Forum for Science, Industry and Business

Sponsored by:     3M 
Search our Site:

 

Lung cancer: New techniques improve radiation therapy

11.10.2006
Lung cancer is the second most common malignant tumor in men after prostate carcinoma; in Germany alone, about 27,000 men develop the disease every year. But the incidence of lung tumors is increasing in women, too.

However, so far only 10 to 15 percent of lung cancer patients can be cured permanently. More than half of the patients with a small-cell lung carcinoma and about 65 percent of the patients with a non-small-cell lung carcinoma receive radiation treatment in the course of their illness.

The precision of a three-dimensional radiation planning is, however, limited by nature in the case of lung cancer: During breathing, the tumors shift by a few centimeters. As a consequence, the target area "moves" and can be missed if the radiation limits have been chosen too narrowly. Then the tumor cells will keep growing. But if the radiotherapist chooses the limits of the radiation field too generously, more side effects in the healthy lung are to be expected.

Image guided radiotherapy.

The image guided radiotherapy (IGRT) offers a solution to this dilemma, as experts report at the ESTRO congress in Leipzig. Novel linear accelerators that are equipped with a special x-ray device depict the tumor immediately before the radiation treatment. This allows capturing "moving" target areas. The device registers whether the planned situation matches the real situation. If this is not the case, the computer calculates the deviation, and the radiation table is shifted accordingly.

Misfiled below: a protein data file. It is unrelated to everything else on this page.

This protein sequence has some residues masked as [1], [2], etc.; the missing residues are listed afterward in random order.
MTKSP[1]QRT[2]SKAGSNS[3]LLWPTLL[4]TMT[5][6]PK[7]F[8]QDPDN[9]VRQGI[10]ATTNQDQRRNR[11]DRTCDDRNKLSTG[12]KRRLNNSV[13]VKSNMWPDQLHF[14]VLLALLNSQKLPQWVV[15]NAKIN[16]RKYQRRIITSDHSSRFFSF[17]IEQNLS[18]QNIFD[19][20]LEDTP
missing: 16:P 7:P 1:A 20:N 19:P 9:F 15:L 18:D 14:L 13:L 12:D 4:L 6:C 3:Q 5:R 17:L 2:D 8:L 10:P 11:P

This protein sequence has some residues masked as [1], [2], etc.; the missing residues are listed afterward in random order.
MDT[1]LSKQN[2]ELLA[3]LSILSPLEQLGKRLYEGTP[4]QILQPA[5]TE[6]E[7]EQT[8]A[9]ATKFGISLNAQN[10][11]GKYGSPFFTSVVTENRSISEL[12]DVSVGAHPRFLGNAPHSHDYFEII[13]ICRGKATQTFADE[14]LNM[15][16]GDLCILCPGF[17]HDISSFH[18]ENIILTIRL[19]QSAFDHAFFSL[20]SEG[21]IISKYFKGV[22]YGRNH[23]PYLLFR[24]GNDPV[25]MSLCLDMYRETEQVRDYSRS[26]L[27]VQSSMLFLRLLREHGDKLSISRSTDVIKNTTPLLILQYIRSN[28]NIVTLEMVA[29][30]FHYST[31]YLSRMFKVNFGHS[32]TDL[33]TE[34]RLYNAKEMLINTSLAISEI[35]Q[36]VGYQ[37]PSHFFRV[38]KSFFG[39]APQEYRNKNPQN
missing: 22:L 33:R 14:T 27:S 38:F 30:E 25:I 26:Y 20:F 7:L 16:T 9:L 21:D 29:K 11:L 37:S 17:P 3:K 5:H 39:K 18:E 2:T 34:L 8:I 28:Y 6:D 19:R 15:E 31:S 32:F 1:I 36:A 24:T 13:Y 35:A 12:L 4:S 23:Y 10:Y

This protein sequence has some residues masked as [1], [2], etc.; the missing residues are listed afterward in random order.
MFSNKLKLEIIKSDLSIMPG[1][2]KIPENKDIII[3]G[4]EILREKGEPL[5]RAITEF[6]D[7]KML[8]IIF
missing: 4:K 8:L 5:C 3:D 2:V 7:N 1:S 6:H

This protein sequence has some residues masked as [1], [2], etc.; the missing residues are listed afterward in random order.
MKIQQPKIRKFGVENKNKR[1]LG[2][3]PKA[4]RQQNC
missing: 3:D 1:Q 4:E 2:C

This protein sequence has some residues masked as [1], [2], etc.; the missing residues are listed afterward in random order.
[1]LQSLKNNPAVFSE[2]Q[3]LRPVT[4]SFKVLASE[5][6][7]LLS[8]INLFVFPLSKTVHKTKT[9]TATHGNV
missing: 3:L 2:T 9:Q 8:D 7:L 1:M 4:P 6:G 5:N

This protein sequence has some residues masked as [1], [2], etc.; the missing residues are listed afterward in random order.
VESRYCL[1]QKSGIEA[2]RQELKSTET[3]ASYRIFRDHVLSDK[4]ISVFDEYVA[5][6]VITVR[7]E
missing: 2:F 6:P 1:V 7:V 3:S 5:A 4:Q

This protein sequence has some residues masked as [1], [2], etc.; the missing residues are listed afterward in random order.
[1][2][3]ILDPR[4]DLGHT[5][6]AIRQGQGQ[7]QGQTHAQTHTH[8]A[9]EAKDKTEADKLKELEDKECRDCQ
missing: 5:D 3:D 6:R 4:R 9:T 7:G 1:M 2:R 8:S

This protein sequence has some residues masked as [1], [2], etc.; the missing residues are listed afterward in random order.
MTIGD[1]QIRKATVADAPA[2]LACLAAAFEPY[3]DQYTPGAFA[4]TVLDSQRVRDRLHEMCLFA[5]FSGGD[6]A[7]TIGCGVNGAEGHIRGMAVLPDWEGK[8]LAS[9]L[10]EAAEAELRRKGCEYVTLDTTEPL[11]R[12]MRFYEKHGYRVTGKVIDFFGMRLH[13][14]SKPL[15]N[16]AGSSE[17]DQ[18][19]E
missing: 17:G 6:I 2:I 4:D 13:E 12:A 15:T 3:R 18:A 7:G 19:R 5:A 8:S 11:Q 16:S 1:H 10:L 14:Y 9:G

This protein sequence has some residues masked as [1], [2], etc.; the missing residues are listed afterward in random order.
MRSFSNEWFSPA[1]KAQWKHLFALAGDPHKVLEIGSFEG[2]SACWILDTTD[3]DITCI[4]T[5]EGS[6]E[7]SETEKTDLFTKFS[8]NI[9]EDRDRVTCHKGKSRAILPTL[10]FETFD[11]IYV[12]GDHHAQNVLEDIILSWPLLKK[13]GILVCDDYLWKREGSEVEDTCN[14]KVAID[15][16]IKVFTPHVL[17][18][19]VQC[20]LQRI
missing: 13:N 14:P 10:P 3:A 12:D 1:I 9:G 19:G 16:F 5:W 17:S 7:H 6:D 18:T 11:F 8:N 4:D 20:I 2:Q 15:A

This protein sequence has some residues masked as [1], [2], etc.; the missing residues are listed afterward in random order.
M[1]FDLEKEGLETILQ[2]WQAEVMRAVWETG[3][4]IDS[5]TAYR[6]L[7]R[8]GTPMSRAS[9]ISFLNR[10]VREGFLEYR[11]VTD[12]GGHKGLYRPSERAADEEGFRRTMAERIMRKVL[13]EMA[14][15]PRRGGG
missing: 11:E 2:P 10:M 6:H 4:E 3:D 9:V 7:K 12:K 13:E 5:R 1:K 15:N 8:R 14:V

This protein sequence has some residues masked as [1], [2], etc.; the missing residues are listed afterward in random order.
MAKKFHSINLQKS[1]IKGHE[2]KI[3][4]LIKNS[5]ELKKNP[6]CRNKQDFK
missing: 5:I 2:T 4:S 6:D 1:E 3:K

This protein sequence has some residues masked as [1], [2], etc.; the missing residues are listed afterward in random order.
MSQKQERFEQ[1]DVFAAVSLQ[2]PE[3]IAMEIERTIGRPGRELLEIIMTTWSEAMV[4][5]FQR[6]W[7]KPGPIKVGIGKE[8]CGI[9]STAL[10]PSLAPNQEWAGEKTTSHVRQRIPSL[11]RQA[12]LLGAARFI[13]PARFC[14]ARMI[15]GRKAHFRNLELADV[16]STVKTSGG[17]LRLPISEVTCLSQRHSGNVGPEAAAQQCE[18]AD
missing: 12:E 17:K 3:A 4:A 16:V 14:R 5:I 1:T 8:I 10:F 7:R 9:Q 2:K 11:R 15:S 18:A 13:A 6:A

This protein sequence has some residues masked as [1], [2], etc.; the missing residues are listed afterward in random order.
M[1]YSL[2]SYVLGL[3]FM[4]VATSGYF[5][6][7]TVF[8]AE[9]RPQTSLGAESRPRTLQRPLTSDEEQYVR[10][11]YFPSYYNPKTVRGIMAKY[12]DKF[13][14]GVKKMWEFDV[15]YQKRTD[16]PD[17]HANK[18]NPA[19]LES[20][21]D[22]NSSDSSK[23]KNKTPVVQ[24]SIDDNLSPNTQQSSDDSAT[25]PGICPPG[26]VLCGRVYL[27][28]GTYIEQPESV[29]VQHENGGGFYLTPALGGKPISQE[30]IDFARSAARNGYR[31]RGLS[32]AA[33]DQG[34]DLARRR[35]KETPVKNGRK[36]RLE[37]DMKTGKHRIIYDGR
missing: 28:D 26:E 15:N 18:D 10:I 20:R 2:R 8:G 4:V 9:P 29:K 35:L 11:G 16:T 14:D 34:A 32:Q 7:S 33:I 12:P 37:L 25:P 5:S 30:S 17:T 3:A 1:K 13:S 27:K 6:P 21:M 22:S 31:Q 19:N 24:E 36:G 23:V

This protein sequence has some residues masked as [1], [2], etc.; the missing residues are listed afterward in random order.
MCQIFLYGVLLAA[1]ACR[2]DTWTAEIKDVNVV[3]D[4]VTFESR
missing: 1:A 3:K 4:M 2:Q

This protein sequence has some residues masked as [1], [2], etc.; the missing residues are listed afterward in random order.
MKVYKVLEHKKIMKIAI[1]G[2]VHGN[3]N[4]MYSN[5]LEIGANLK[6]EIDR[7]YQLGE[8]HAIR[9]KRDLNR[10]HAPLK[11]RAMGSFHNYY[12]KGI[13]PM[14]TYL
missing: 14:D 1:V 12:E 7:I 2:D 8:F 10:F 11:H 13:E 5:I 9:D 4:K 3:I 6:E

Respiration-Adapted Radiotherapy.

The respiration-adapted radiotherapy is also promising. With this method, the radiation is activated and deactivated with the breathing. In this way, the rays always hit the tumor at the same position. In some cases, the patients are also asked to hold their breath or to breathe in a certain rhythm, which requires training the patients accordingly at the beginning of the treatment. If the anatomical shifts can be purposefully controlled, they can also be purposefully compensated for. This method is also systematically studied at the moment. Here, physicians and physicists mainly calculate how the radiation volume can be decreased by this technique.

Stereotactic radiotherapy takes the place of the scalpel.

Stereotactic radiation, which requires a lot of effort and is so far mostly used for brain tumors, is now also tested by radiotherapists on small tumors of the body stem in especially radiosensitive environments. The exact three-dimensional coordinates of the target area are determined with computer tomograms and a special planning system. To enable a precise transmission of the planned radiation data, the body of the patient is fixated with a frame during the treatment. Under computer-tomographic guidance, markings in this frame are used to direct the radiation precisely at the tumor. In most cases, this is achieved by having the radiation hit the target location from many different directions and at precisely calculated angles.

A team led by Frank Zimmermann from the Klinikum rechts der Isar in Munich presents a study with 68 patients in Leipzig, whose small lung tumors could not be operated on for general health reasons. In 3 to 5 sessions, a high radiation dose was in each case delivered by stereotactic methods. In the so far three-year follow-up period, the tumor resumed its growth in only four patients (6 percent). No serious adverse effects were observed.

Barbara Ritzert | alfa
Further information: